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1998 Market Update – Electrical

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The information provided in this article is excerpted from a presentation
made by Doug Barron, Manager of Freedom Battery Design & Application,
Delphi Energy & Engine Management Systems. The presentation
was made at last year’s Independent Battery Manufacturers Association
(IBMA) Convention in Chicago, IL.

Barron’s comments pertain to the future requirements of automotive
batteries. However, they also address the increasing demands placed
on the electrical systems of today’s high technology vehicles
– vehicles which are demanding more and more power to operate
an increasing array of vehicle options.

Delphi Energy and Engine Management Systems is a division of the
General Motors Automotive Component Group that was renamed to
Delphi. Delphi Energy and Engine Management Systems Division was
formed by merging AC Spark Plug Rochester Products and Delco Remy.
Delphi-E’s world headquarters is in Flint, MI, and it has worldwide
manufacturing and technical facilities. Its products include batteries,
alternators, ignition systems, fuel systems, exhaust systems,
spark plugs, and air and oil filters.

Electrical energy demand grows

The age of the integrated circuit and the transfer of some features
on automobiles from mechanical to electromechanical have created
an almost exponential growth in the demand for electrical energy
in today’s automobile. Even though there has been continual growth
in the electrical power capability of the automotive alternator,
the need for the battery to act as a buffer, when electrical energy
demand exceeds generation capability, has increased. The result
is that the battery must be more capable of handling load cycling
requirements; reserve capacities have increased accordingly.

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The temperature of the engine compartment began to increase in
the 1970s with the introduction of the catalytic converter. Front
wheel drive vehicles, low hood lines to improve aerodynamics,
additional heat generating sources and increased equipment under
the hood have made the thermal environment for the battery extremely
harsh.


Figure 1 demonstrates the rise in temperature under the hood to
in excess of 90¡ C in many cases. The battery industry has
always been painfully aware of the impact of temperature on the
life of the battery. Figure 2 illustrates a junk bin
study made by an independent third party for Delphi and AC Delco
comparing Delphi batteries to the competition. Comparing life
in different climactic regions illustrates the impact of temperature
on the life of the battery.

The degree of increased application temperatures has mitigated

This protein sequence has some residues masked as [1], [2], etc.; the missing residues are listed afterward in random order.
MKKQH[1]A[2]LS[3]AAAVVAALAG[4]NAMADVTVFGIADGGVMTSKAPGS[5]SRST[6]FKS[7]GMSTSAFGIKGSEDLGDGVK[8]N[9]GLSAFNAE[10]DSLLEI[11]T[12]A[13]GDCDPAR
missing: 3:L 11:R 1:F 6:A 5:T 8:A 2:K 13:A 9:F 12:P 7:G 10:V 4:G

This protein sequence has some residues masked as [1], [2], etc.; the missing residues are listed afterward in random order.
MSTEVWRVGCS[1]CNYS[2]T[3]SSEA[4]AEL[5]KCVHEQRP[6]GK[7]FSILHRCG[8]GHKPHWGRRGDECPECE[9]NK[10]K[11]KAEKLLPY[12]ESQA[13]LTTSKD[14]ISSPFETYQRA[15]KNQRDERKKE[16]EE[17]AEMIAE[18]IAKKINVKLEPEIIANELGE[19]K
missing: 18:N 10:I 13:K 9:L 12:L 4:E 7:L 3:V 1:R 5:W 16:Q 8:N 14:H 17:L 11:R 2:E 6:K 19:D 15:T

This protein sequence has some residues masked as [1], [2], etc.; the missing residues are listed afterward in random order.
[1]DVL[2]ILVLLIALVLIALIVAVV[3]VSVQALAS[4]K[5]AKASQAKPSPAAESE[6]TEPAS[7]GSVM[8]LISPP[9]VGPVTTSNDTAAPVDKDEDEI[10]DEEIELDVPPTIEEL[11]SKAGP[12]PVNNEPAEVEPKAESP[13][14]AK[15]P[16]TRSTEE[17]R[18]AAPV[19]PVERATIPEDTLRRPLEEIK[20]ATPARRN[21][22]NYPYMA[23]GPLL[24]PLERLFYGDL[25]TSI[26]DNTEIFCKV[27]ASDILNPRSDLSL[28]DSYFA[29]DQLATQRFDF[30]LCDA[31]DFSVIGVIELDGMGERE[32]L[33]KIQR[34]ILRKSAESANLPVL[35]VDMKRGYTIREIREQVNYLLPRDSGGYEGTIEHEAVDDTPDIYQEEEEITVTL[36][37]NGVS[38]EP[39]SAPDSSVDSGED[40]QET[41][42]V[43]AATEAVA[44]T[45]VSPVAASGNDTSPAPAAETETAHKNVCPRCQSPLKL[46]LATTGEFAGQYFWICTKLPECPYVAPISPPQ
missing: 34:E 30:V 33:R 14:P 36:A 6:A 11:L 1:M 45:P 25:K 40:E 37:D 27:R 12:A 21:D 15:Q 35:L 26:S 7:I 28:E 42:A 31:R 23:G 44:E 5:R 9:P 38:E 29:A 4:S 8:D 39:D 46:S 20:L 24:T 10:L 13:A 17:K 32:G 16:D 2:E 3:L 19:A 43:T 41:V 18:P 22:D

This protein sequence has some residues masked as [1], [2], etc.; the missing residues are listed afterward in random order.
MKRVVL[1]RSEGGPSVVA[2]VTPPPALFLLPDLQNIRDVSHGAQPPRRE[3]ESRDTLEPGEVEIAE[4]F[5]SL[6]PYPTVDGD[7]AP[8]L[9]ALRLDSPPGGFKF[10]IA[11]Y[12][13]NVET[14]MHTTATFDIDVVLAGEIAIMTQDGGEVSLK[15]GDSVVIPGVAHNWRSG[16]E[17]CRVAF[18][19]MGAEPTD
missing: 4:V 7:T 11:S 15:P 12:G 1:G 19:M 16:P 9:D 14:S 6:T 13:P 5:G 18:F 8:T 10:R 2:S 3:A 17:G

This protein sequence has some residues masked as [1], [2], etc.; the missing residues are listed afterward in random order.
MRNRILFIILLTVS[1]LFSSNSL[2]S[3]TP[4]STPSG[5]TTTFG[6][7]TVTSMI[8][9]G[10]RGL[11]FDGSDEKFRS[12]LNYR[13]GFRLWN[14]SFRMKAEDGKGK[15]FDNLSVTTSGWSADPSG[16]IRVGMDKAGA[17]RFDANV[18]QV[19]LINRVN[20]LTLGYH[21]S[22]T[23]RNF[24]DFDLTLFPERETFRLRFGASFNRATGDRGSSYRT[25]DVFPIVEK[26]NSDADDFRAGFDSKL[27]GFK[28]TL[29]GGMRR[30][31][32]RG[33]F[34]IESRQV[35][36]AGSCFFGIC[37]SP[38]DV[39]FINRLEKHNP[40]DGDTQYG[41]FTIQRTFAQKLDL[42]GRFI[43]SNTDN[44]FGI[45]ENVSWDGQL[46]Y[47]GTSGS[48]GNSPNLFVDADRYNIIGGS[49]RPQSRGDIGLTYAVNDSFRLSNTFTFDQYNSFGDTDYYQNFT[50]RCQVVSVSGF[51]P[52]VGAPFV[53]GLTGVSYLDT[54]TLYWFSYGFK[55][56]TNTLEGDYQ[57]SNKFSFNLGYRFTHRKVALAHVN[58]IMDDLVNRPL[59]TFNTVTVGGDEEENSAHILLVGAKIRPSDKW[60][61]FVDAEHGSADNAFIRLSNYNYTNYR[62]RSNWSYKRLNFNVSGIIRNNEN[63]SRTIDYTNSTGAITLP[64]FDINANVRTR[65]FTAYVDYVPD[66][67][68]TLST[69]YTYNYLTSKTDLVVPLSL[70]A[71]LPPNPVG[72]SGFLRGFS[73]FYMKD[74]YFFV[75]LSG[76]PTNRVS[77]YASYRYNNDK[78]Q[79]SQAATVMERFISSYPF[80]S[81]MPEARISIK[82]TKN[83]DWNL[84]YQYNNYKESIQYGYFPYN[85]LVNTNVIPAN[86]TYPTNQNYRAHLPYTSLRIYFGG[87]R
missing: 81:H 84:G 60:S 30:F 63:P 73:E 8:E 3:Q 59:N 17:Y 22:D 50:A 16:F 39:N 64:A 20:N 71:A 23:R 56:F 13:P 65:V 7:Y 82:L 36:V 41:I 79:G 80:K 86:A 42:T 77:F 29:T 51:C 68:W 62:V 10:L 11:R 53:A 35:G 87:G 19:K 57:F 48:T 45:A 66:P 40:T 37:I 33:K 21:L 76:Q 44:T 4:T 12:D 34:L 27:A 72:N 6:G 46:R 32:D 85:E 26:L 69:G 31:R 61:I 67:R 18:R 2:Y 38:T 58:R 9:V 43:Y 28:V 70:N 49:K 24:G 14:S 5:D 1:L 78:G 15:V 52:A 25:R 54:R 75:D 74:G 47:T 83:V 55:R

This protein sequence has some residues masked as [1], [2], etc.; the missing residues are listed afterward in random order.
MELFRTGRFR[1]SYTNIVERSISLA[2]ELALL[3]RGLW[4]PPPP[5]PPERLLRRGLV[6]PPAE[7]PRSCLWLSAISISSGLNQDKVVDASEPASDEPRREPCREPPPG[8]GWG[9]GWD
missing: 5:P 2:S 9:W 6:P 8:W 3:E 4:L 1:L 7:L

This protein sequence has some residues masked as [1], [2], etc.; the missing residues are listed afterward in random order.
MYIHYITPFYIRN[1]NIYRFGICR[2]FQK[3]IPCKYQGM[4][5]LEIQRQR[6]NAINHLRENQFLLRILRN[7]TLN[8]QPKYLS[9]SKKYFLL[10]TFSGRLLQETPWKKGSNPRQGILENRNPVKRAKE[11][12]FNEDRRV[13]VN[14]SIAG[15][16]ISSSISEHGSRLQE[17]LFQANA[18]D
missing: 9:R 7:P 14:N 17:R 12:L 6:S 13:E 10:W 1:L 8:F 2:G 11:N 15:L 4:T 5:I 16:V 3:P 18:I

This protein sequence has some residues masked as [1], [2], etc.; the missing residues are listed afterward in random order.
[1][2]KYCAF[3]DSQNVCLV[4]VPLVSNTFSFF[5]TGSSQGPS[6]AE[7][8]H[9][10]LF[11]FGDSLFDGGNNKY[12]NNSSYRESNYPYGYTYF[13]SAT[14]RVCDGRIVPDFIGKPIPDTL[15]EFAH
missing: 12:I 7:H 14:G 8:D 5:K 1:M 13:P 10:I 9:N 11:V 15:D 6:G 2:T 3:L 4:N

past durability improvements to the extent that no technology
has head and shoulders superiority when it comes to high operating
temperature durability. Warranty experience after three years
shows that very hot applications can have as much as 600% greater
warranty than applications that meet the 52¡ C maximum continuous
operating temperature recommended by Delphi.

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Car manufacturers at first seemed oblivious to the impact of temperature
on the life of the battery, but high warranty cost has made them
more aware. Heat shielding has become a fairly common requirement
for the battery. Improvements to positive grid alloys – increased
tin in wrought calcium lead and the addition of silver to cast
calcium lead – will extend the life of batteries in hot climates
beyond that shown in Figure 2.


Three- and even four-year warranty policies on batteries have
been put in place by automotive companies. Warranty policies are
primarily a marketing issue and sometimes were made without a
good understanding of battery life and the impact of temperature
on battery life. These warranties have made the durability of
batteries a more important requirement.

Battery role and requirements

A historical review of automotive battery requirements has shown
that the role of the battery in internal combustion powered automobiles
has always been that of an enabling technology. These requirements
were found to be the results of the needs of:

  • the electrical system;
  • the vehicle’s design; and
  • marketing.

These needs will continue to influence future requirements and
will continue to be the result of a need to make something else
possible. Typically, the requirements for automotive batteries
came from electrical system needs, e.g., power for cranking motors;
from vehicle design needs, e.g., lower height to allow lower hood
lines; and from marketing needs, e.g., maintenance free technology
to make the battery transparent to the car owner.

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There is, however, one easily identifiable emerging source of
future requirements, i.e., the global nature of the automotive
business. Automotive companies are building products globally,
based on the same basic platform design. Their desire is to have
the basic components, such as the battery, for these platforms